Bridget is paid to write for the Land O’Lakes Recipe Buzz® Blog.

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• Comments •

What a wounderful experience. Picking your own apples. I live near the orchards in the interior of BritishColumbia. I always want to take my grandaughter to pick the fruit that we cook with. What kind of apples did you end up using?

Posted Sep 28 2011 by Shirley
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Test Kitchen Comment
From:

Cindy

I'm glad you enjoyed reading about this apple experience. The apples used in the pie were Paula Red.
Posted September 28, 2011

Fun pictures, step by step instructions and America's choice of favorite pies----what more could I want from a recipe blog? Thankyou. I am not a crust maker, but I AM going to try your instructions. It looks easy here. Thanks again.

Posted Sep 28 2011 by Jacki E.
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Test Kitchen Comment
From:

Cindy

Thanks for your comments. It was fun making this apple pie. I encourage you to make the crust. I think you will really like it!
Posted September 28, 2011

I can't wait to try this! It's that time of year and I love the streusel on apple pies. Will give it a try this weekend but wanted to say thanks for the excellent photos/instructions!

Posted Sep 28 2011 by Melody S.
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Test Kitchen Comment
From:

Cindy

Thanks! Hope you have a successful pie baking experience this weekend!
Posted September 28, 2011

I just wanted you to know how much I enjoy your cinnamon butter. It's great! I have three containers of your very special butter in my refrigerator now. My oldest daughter introduced me to the cinnamon butter and left the container she brought up. I went to the grocer and bought another one and when my daughter came up a couple of weeks later she brought another container. Can't run short on that butter it really is delicious. Josephine

Posted Sep 28 2011 by Jo O.
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Test Kitchen Comment
From:

Cindy

We are glad you like our newest product, Cinnamon Sugar Butter Spread. There are a number of great recipes on the web site to use with this product. I hope you try some of them.
Posted September 28, 2011

The bad news is that the only good apples in the United States are NY State McIntosh. No other Macs will do, I tried. Guess that's why Cornell (Ivy) has a pommery school. And no, smaller pieces only make for more work, not better taste.

Posted Sep 28 2011 by em z.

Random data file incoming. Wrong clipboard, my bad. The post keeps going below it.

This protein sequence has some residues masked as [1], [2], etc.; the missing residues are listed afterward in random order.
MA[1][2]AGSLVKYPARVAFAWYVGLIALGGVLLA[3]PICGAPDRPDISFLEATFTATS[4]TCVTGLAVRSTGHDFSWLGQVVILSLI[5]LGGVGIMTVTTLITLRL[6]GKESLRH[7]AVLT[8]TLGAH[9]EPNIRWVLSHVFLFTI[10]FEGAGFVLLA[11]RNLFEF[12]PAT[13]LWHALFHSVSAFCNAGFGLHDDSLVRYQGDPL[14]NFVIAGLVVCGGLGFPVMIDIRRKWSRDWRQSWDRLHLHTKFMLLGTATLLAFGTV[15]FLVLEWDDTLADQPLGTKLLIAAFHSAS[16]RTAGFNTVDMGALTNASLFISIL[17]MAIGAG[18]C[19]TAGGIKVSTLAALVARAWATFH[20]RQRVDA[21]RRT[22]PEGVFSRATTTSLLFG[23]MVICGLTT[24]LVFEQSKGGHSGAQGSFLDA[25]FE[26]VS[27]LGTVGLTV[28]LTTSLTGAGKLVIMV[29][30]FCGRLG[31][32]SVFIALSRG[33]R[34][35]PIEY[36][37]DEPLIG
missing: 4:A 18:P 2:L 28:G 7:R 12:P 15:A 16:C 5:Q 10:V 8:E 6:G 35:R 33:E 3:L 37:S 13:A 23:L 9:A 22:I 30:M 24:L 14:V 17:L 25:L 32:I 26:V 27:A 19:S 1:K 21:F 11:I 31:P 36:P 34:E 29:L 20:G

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Test Kitchen Comment
From:

Cindy

Thanks for comments. For this pie I used Paula Red apples. At this time of year there are many great apples at orchards. Each part of the U.S. also may have certain apples as well.
Posted September 28, 2011

What kind of apples? that makes all the difference? They look like Stayman Winesap?

Posted Sep 28 2011 by Sandra W.
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Test Kitchen Comment
From:

Cindy

Actually the apples that were used were Paula Red. I agree it does make a difference what apples are used in a pie.
Posted September 28, 2011

This sounds terrific. I have a problem no one has been able to solve. My pies taste good but the bottom crust is always soggy. We have checked the oven and the stove is maybe 3-4 yrs. old. Can u solve this ?

Posted Sep 27 2011 by Colleen
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Test Kitchen Comment
From:

Cindy

I have some suggestions... Use a glass pie pan and bake the pie on the lowest shelf of the oven. Make sure there are no cracks in the crust for the filling to seep into making it soggy. Chill the pie crust in the pie pan for about one hour before filling the crust. Many pie recipes suggest baking at 425 degrees for the first 15 minutes or so which helps to seal the crust. Hope these tips help you and that you have a success with your pie baking.
Posted September 28, 2011

Hello Bridget,

I used to live where there was this 30' Pear tree. Hard as rocks. So one day my girlfriend & I peeled & sliced about thirty pounds. We discussed using the pears in an apple pie. So we both did one. My Dad & her husband refused to believe that we used PEARS! Recently told a girl friend about it. She told me she had never had such great APPLE pie!! She took it to work. They ate it all. And could not believe it was a pear pie with all the same seasonings used for apple pie. She made (pear) butter, jams. Everything turned out Great! So I hope that timid bakers will give this a try when the pears are in season & the Apples they would rather use are not so great. And I use Land O' Lakes Butter for everything! I have several of their books.

Posted Sep 27 2011 by Denise
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Test Kitchen Comment
From:

Cindy

It is fun to read about your story about pears! Thanks for sharing.
Posted September 28, 2011